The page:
cinematography

D. W. Giffith’s Birth of a Nation

D. W. Giffith’s Birth of a Nation

On February 8, 1915, American silent epic drama film The Birth of a Nation, directed by D. W. Griffith, was released. Griffith’s innovative techniques and storytelling power have made The Birth of a Nation one of the landmarks of film history. The film chronicles the relationship of two families in the American Civil War and Reconstruction era over the course of several years. Griffith was the son Jacob “Roaring Jake” Wark Griffith,…
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Anamorphic Lenses and the Birth of Widescreen Cinema

Anamorphic Lenses and the Birth of Widescreen Cinema

On September 16, 1953, American Biblical epic film The Robe premiered, the very first film released in the widescreen process CinemaScope. Like other early CinemaScope films, The Robe was shot with Henri Chrétien’s original Hypergonar anamorphic lenses. The film marked the beginning of the modern anamorphic format in both principal photography and movie projection. The basis for CinemaScope was probably formed by the French inventor Henri Chrétien who developed and patented a…
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Billy Wilder and Hollywood’s Golden Age

Billy Wilder and Hollywood’s Golden Age

On June 22, 1906, Austrian-born American filmmaker, screenwriter, producer, artist and journalist Billy Wilder was born. He is regarded as one of the most brilliant and versatile filmmakers of Hollywood‘s golden age. With The Apartment, Wilder became the first person to win Academy Awards as producer, director and screenwriter for the same film. “An actor entering through the door, you’ve got nothing. But if he enters through the window, you’ve got a…
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The Adventures of Buck Rogers

The Adventures of Buck Rogers

On January 7, 1929, the first adventure of Buck Rogers appeared in a newspaper. Buck Rogers is a fictional character who first appeared in a novella titled Armageddon 2419 A.D. by Philip Francis Nowlan. The adventures of Buck Rogers in comic strips, movies, radio and television became an important part of American popular culture. Rogers made his first appearance as Anthony Rogers in Nowlan’s Armageddon 2419 A.D. The character was born in 1898 and…
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Doctor Who …

Doctor Who …

On November 23, 1963, the famous British science-fiction television program Doctor Who first appeared on BBC TV. Just imagine, this was more than 50 years ago. Although, I personally learned about Doctor Who when I was already a grownup, I guess this character in the same way as Mr. Spock from the tv series Star Trek[1], might be responsible that many young people have chosen a career in science. In Germany, where I grew…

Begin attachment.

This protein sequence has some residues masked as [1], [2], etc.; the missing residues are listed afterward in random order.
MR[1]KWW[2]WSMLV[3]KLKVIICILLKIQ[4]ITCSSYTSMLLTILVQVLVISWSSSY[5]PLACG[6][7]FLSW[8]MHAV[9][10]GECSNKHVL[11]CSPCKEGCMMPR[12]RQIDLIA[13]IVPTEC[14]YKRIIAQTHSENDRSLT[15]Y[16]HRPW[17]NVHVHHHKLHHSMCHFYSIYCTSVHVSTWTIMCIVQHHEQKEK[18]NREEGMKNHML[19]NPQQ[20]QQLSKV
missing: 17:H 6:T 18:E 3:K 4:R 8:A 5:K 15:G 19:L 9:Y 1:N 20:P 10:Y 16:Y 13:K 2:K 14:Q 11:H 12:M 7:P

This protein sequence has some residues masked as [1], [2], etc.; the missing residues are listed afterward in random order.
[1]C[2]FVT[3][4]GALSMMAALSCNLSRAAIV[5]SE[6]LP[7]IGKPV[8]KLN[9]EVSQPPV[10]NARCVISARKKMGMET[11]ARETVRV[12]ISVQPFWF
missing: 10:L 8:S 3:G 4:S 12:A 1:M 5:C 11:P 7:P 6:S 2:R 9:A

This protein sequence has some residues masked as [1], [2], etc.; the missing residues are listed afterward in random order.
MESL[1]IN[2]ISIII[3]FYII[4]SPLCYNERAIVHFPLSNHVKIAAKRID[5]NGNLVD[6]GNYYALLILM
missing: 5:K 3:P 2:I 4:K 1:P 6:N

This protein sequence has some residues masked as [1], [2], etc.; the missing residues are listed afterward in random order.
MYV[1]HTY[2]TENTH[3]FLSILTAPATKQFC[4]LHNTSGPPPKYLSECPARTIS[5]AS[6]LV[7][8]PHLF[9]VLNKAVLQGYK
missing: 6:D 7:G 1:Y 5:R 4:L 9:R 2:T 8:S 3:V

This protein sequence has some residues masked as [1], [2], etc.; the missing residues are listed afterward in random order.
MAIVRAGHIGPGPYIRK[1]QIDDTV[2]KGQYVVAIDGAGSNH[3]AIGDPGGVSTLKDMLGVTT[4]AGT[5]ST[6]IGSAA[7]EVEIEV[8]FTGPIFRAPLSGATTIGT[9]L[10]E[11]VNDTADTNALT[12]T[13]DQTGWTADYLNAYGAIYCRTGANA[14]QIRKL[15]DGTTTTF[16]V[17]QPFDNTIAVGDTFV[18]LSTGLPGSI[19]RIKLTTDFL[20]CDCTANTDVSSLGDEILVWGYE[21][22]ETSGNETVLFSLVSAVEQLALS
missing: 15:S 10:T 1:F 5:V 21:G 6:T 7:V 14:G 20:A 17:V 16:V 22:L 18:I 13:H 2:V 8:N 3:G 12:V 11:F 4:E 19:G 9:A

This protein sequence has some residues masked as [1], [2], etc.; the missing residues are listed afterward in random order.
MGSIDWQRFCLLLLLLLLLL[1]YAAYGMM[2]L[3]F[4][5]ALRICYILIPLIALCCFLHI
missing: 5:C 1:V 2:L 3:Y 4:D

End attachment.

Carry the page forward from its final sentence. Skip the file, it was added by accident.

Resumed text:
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Godzilla!

Godzilla!

On November 3, 1954, the very first of a series of 28 Godzilla films premiered. The film focuses on Godzilla, a prehistoric monster resurrected by repeated nuclear tests in the Pacific, who ravages Japan and reignites the horrors of nuclear devastation to the very nation that experienced it first-hand. Since his debut, Godzilla has morphed into a worldwide cultural icon. Godzilla belongs to the most recognizable symbols of Japanese culture and is…
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Akira Kurosawa and the Rashomon Effect

Akira Kurosawa and the Rashomon Effect

On August 25, 1950, Akira Kurosawa‘s film Rashomon premiered. Rashomon marked the entrance of Japanese film onto the world stage. It won several awards, including the Golden Lion at the Venice Film Festival in 1951, and an Academy Honorary Award at the 24th Academy Awards in 1952, and is now considered one of the greatest films ever made. So, what is so special about this movie and what is the “Rashomon effect”?…
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The Most Famous Duck in the World

The Most Famous Duck in the World

On June 9, 1934, Walt Disney’s Silly Symphonies cartoon The Wise Little Hen premiered, which featured the the debut of Donald Duck, dancing to the Sailor’s Hornpipe. Donald is an anthropomorphic white duck, most famous for his semi-intelligible speech and his mischievous and temperamental personality. Along with his friend Mickey Mouse, Donald is one of the most popular Disney characters. Donald Fauntleroy Duck was born on June 9, 1934 and soon became one of the…
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The Foundation of the Academy of Motion Picture Arts and Sciences

The Foundation of the Academy of Motion Picture Arts and Sciences

On May 4, 1927, the official Articles of Incorporation for the organization were filed Academy of Motion Picture Arts and Sciences were filed, a professional honorary organization dedicated to the advancement of the arts and sciences of motion pictures with 36 founding members. The Academy is known around the world for its annual Academy Awards, now officially knyown as The Oscars. One day in 1927, Metro-Goldwyn-Mayer (MGM) head Louis B. Mayer got the…
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Eadweard Muybridge and the Photography of Motion

Eadweard Muybridge and the Photography of Motion

On April 9, 1830, English photographer Eadweard James Muybridge was born. Muybridge is best known for his pioneering work on animal locomotion in 1877 and 1878, which used multiple cameras to capture motion in stop-motion photographs, and his zoopraxiscope, a device for projecting motion pictures that pre-dated the flexible perforated film strip used in cinematography. Eadweard Muybridge was born as Edward Muggeridge in in Kingston upon Thames. He emigrated to the United States at…
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